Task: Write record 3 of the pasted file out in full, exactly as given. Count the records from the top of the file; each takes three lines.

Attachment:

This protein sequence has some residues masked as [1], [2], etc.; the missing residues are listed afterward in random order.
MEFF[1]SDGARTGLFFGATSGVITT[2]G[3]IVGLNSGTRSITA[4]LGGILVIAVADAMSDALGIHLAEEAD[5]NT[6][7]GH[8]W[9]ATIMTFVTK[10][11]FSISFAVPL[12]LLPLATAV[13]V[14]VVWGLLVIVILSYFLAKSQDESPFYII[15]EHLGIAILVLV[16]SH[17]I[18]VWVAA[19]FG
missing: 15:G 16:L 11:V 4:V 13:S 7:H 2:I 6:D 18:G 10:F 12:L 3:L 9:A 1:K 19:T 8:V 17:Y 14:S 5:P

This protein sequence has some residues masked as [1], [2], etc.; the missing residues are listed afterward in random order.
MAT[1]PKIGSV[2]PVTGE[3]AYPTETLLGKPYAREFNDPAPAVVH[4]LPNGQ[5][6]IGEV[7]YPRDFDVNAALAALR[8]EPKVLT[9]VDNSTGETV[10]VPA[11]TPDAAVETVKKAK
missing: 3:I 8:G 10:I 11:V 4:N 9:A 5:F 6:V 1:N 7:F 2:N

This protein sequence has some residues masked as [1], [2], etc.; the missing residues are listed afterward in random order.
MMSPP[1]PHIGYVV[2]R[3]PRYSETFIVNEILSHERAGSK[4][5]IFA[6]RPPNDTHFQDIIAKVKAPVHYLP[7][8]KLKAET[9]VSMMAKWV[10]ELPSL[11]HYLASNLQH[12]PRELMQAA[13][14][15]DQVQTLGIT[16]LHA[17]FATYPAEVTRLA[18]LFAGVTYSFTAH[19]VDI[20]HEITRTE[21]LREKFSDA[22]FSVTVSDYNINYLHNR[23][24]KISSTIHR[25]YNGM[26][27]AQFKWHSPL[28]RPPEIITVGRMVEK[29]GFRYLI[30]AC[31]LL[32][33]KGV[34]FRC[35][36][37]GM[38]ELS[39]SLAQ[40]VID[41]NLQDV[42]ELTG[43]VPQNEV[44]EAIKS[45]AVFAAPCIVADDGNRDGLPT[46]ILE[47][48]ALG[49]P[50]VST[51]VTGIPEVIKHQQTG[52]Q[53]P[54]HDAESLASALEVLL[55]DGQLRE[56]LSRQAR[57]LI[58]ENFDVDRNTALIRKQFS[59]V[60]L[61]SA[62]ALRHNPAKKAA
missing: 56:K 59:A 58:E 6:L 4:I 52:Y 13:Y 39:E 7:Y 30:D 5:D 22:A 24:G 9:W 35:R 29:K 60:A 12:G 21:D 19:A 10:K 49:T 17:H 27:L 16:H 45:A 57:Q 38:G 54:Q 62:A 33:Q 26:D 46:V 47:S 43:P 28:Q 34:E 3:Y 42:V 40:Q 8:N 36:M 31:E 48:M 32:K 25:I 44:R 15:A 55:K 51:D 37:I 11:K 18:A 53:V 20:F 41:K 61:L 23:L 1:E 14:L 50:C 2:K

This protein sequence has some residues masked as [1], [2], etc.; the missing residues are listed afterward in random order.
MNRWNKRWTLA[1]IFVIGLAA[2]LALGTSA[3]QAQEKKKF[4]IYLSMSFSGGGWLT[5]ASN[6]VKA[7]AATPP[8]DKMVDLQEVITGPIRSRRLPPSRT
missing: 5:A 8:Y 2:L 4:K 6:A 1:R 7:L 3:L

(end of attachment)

This protein sequence has some residues masked as [1], [2], etc.; the missing residues are listed afterward in random order.
MMSPP[1]PHIGYVV[2]R[3]PRYSETFIVNEILSHERAGSK[4][5]IFA[6]RPPNDTHFQDIIAKVKAPVHYLP[7][8]KLKAET[9]VSMMAKWV[10]ELPSL[11]HYLASNLQH[12]PRELMQAA[13][14][15]DQVQTLGIT[16]LHA[17]FATYPAEVTRLA[18]LFAGVTYSFTAH[19]VDI[20]HEITRTE[21]LREKFSDA[22]FSVTVSDYNINYLHNR[23][24]KISSTIHR[25]YNGM[26][27]AQFKWHSPL[28]RPPEIITVGRMVEK[29]GFRYLI[30]AC[31]LL[32][33]KGV[34]FRC[35][36][37]GM[38]ELS[39]SLAQ[40]VID[41]NLQDV[42]ELTG[43]VPQNEV[44]EAIKS[45]AVFAAPCIVADDGNRDGLPT[46]ILE[47][48]ALG[49]P[50]VST[51]VTGIPEVIKHQQTG[52]Q[53]P[54]HDAESLASALEVLL[55]DGQLRE[56]LSRQAR[57]LI[58]ENFDVDRNTALIRKQFS[59]V[60]L[61]SA[62]ALRHNPAKKAA
missing: 56:K 59:A 58:E 6:L 4:I 52:Y 13:Y 39:E 7:Y 30:D 5:D 22:A 24:G 9:W 35:R 29:K 60:A 12:G 21:D 19:A 10:K 49:T 17:H 27:L 16:H 45:A 57:Q 38:G 54:Q 62:A 33:Q 26:D 46:V 47:S 43:P 28:Q 34:E 3:Y 42:V 40:Q 8:N 36:M 31:E 48:M 32:K 25:I 44:R 15:A 55:K 51:D 37:I 11:K 18:A 53:V 20:F 41:K 61:L 23:L 1:E 14:L 50:C 2:K